- Coverage is the proportion of all eligible electors (that is, Canadian citizens who are 18 or older) who are registered to vote. It has historically varied between 91 and 94 percent, but was at 96.4 percent at the start of the 2019 general election when the preliminary lists of electors were issued. The proportion of eligible electors between 18 and 24 years old who were on the lists remained significantly lower, at 77 percent, although there was an increase of 5 percent from 2015.
- Accuracy is the proportion of registered electors whose address is current. These electors are correctly registered at their current address and would have received their voter information card. It has historically varied between 88 and 91 percent, but was at 93.3 percent at the start of the 2019 general election when the preliminary lists of electors were issued. This is compared with 91 percent in 2015 and 90 percent in 2011.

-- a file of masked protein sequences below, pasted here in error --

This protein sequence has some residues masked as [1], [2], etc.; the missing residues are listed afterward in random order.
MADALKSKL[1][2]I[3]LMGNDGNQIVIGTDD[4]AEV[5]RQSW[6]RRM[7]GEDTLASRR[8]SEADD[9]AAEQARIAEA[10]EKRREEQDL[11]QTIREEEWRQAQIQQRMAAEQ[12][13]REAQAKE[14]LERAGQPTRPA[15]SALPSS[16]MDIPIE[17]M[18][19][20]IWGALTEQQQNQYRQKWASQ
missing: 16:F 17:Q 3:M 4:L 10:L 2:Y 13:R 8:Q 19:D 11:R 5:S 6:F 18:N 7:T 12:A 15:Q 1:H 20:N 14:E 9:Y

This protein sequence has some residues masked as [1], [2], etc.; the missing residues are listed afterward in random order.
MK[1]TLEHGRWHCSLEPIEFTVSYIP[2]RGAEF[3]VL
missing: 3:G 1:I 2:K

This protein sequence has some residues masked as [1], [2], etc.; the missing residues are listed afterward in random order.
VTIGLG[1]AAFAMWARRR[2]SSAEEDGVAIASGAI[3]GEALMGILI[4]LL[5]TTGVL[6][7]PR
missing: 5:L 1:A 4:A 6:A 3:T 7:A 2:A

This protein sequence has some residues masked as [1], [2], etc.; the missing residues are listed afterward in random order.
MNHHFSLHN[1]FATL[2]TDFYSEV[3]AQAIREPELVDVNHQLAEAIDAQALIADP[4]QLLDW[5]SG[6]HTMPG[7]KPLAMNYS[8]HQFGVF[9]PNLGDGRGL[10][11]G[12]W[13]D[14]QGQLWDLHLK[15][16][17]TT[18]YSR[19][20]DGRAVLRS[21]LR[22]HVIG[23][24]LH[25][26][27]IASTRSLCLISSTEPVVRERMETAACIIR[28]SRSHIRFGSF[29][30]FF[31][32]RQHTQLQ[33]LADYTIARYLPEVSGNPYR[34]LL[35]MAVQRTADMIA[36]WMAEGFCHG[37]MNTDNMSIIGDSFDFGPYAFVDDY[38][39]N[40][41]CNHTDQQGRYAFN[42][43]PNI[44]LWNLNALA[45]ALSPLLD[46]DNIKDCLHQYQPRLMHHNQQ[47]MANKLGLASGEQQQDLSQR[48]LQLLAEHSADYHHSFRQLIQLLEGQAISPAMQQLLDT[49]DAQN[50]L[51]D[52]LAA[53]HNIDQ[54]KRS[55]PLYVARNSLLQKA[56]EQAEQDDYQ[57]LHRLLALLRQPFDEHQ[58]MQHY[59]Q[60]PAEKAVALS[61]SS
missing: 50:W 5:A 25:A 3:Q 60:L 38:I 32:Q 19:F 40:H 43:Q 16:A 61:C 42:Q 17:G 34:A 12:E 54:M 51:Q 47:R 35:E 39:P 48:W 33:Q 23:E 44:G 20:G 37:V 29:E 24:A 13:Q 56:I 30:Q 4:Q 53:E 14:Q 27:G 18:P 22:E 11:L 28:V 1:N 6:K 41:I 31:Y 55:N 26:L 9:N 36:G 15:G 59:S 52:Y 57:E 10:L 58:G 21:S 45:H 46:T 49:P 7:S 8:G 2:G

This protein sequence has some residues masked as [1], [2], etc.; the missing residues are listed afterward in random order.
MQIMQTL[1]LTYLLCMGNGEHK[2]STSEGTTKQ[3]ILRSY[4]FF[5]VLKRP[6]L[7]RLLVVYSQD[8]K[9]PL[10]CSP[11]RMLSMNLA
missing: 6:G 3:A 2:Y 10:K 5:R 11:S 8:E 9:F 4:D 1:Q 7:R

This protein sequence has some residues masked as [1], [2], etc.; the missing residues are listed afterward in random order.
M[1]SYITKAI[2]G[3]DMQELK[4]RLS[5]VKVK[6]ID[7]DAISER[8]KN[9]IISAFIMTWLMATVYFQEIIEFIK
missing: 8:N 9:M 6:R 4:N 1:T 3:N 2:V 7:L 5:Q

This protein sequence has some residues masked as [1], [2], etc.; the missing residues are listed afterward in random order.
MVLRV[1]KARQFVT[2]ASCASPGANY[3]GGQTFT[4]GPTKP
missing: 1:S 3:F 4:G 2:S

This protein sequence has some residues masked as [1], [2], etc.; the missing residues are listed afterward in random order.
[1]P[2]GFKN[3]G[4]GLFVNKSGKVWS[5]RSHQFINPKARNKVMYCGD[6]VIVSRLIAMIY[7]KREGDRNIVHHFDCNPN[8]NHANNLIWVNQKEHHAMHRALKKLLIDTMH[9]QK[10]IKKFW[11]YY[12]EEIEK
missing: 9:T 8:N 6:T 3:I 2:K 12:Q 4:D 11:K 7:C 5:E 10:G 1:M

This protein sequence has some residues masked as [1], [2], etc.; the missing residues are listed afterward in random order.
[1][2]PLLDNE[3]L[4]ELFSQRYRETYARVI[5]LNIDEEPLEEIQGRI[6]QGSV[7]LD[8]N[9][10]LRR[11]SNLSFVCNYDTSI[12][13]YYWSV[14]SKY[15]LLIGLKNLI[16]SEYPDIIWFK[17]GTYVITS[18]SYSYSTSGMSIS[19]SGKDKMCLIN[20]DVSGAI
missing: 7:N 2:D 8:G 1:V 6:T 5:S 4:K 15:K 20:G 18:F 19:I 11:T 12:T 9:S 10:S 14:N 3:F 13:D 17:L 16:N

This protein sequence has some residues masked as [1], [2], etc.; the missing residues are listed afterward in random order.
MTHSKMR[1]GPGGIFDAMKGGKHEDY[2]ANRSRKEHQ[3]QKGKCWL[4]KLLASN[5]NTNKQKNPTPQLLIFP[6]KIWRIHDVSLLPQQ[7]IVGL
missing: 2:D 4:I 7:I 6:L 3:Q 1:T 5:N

- Currency is the proportion of all eligible electors who are registered at their current address, historically varying between 81 and 86 percent, but which was at 89.9 percent at the start of the 2019 general election when the preliminary lists of electors were issued.
Initiatives to improve the accuracy of the Register
Many factors can affect the quality of the data on the Register, including demographic changes and the timely availability of data. To maximize the accuracy of the list of electors before the general election, Elections Canada undertook several special initiatives earlier in 2019, beyond the processing of its regular data sources: